Red Panda Cub is a boy and been named ‘Koda’
9th September 2016
Our cub has been named ‘Koda’, meaning ‘little bear’.
He was born at 6.30pm on July 10th to mum Jai-Li and dad Lang Za. This is her seventh cub, she has had three sets of twins in previous years but this year she’s had just one.
Keeper Becky Waite comments “This little cutie was quite a handful. The vet check went very well and I am happy to report that he’s a boy and is very healthy. He now has a microchip for lifelong identification.”
Keep an eye on the Park’s live Red Panda webcam HERE
Director Alison Hales comments “Paradise Park participates in the Red Panda European captive breeding programme, and this cub is a valuable addition. Swapping with other collections keeps the captive population healthy in case there might be a need for a reintroductions in future years.
One of our cubs from last year ‘Rusty’, recently moved to Krefeld Zoo in Germany to join a mate. At the same time, we welcomed ‘Suri’ who came from Port Lympne Reserve, the wildlife sanctuary in Kent.
Keep Becky Waite with ‘Koda’ during the vet check.
Red Panda Experiences to Return in 2017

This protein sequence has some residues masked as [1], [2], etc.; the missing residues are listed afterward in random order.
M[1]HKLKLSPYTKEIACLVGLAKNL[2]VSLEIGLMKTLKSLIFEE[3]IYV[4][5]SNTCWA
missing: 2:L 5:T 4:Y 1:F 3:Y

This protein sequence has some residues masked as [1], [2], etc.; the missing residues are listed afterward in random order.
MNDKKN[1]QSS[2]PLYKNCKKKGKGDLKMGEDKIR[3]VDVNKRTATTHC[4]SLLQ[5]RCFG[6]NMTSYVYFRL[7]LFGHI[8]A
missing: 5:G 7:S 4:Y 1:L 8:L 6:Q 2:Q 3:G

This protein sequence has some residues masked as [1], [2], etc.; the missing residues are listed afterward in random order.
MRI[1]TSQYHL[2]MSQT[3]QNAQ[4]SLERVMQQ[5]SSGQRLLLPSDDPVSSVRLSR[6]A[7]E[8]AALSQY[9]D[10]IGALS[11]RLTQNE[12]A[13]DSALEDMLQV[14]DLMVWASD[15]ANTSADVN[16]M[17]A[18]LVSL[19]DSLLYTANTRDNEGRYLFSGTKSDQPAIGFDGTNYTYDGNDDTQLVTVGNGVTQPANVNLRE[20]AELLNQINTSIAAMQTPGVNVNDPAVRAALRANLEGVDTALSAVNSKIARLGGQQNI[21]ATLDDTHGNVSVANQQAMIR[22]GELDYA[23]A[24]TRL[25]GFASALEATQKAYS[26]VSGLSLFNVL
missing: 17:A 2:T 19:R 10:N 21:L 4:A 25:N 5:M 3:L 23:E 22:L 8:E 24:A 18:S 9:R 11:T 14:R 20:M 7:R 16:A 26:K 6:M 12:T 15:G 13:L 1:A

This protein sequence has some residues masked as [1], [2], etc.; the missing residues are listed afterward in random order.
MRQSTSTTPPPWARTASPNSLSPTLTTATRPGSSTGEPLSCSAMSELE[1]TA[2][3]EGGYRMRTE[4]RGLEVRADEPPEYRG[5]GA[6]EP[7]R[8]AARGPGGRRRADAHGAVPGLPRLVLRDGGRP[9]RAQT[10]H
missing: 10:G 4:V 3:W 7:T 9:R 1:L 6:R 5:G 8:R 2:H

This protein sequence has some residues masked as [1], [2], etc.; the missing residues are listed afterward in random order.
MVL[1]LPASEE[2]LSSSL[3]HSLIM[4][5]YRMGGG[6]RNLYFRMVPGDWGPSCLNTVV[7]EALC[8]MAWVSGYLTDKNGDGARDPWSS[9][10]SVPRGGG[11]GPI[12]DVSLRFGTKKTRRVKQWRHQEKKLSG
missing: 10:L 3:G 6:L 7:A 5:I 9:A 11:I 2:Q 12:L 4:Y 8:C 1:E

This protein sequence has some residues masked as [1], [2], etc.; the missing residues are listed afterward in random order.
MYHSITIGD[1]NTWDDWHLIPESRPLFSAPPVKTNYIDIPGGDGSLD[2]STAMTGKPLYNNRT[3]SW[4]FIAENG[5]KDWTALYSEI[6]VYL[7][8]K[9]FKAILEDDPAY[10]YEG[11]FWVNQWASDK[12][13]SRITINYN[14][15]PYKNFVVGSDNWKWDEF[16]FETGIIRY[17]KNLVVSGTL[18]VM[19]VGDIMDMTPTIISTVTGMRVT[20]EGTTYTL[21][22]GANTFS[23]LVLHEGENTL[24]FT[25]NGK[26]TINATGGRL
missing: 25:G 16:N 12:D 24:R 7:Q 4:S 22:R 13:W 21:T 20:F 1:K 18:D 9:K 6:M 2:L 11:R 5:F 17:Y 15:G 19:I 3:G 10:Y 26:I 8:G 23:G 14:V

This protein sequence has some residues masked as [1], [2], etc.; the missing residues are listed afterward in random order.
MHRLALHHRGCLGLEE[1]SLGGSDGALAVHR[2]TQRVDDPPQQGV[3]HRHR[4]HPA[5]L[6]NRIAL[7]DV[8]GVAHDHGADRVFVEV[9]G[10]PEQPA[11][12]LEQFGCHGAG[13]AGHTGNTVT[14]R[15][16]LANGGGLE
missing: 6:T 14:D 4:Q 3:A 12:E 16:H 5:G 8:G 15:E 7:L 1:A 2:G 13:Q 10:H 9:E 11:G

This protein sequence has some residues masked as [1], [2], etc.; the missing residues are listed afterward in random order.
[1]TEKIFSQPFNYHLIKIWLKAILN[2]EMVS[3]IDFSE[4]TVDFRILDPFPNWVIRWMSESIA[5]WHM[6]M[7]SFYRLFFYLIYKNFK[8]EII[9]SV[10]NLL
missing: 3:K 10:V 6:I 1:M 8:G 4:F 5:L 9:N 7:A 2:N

After a successful trial at the beginning of 2016 we plan to re-introduce Red Panda Experiences for 2017. These events raise money for the Red Panda Network, which is committed to the conservation of wild red pandas and their habitat through the education and empowerment of local communities. So keep an eye on our website or follow us on Facebook or Twitter for more news.”
Now two months old, in another month the cub should achieve his full adult colouring. He will start eating solid foods at this point, weaning at around six to eight months of age.
Cubs stay with their mother until the next litter is born in the following summer. Males rarely help raise the young. The species is generally quiet except for squealing and grunting by cubs, and whistling communication sounds. The Red Panda lives in bamboo forests on the slopes of the Himalayas, and is classed as Endangered. It is believed that their numbers could now be as low as 2,500. The existing population is expected to decline by 10% every 10 years. One way to help is by joining the www.redpandanetwork.org to spread the word, adopting a Red Panda or sponsoring a Forest Guardian. These guardians conduct awareness-building workshops in local villages and schools. Plus research for the Red Panda Network and establish community-based protected areas.